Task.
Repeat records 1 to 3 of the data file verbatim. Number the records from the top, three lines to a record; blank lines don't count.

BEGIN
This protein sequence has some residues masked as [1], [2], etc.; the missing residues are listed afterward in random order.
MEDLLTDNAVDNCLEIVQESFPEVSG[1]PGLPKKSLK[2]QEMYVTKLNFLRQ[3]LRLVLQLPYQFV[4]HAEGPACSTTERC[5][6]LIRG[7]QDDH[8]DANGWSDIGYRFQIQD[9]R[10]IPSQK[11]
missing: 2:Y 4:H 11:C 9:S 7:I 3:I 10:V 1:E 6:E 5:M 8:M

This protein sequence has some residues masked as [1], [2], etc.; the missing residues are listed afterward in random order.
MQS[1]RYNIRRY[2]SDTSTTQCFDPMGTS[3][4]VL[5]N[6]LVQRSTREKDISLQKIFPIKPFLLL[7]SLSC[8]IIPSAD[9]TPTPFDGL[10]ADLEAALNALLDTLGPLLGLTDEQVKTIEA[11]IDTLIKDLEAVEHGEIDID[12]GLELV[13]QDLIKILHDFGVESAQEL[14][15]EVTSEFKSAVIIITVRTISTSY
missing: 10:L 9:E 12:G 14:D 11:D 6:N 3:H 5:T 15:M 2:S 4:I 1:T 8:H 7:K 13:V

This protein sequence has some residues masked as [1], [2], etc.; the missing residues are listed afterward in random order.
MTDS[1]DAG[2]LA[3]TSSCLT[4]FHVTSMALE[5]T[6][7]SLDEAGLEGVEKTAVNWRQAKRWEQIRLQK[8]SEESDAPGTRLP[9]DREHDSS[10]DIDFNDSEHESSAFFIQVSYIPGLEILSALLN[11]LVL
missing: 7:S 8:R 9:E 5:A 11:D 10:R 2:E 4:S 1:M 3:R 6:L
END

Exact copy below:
This protein sequence has some residues masked as [1], [2], etc.; the missing residues are listed afterward in random order.
MEDLLTDNAVDNCLEIVQESFPEVSG[1]PGLPKKSLK[2]QEMYVTKLNFLRQ[3]LRLVLQLPYQFV[4]HAEGPACSTTERC[5][6]LIRG[7]QDDH[8]DANGWSDIGYRFQIQD[9]R[10]IPSQK[11]
missing: 2:Y 4:H 11:C 9:S 7:I 3:I 10:V 1:E 6:E 5:M 8:M

This protein sequence has some residues masked as [1], [2], etc.; the missing residues are listed afterward in random order.
MQS[1]RYNIRRY[2]SDTSTTQCFDPMGTS[3][4]VL[5]N[6]LVQRSTREKDISLQKIFPIKPFLLL[7]SLSC[8]IIPSAD[9]TPTPFDGL[10]ADLEAALNALLDTLGPLLGLTDEQVKTIEA[11]IDTLIKDLEAVEHGEIDID[12]GLELV[13]QDLIKILHDFGVESAQEL[14][15]EVTSEFKSAVIIITVRTISTSY
missing: 10:L 9:E 12:G 14:D 11:D 6:N 3:H 5:T 15:M 2:S 4:I 1:T 8:H 7:K 13:V

This protein sequence has some residues masked as [1], [2], etc.; the missing residues are listed afterward in random order.
MTDS[1]DAG[2]LA[3]TSSCLT[4]FHVTSMALE[5]T[6][7]SLDEAGLEGVEKTAVNWRQAKRWEQIRLQK[8]SEESDAPGTRLP[9]DREHDSS[10]DIDFNDSEHESSAFFIQVSYIPGLEILSALLN[11]LVL
missing: 7:S 8:R 9:E 5:A 11:D 10:R 2:E 4:S 1:M 3:R 6:L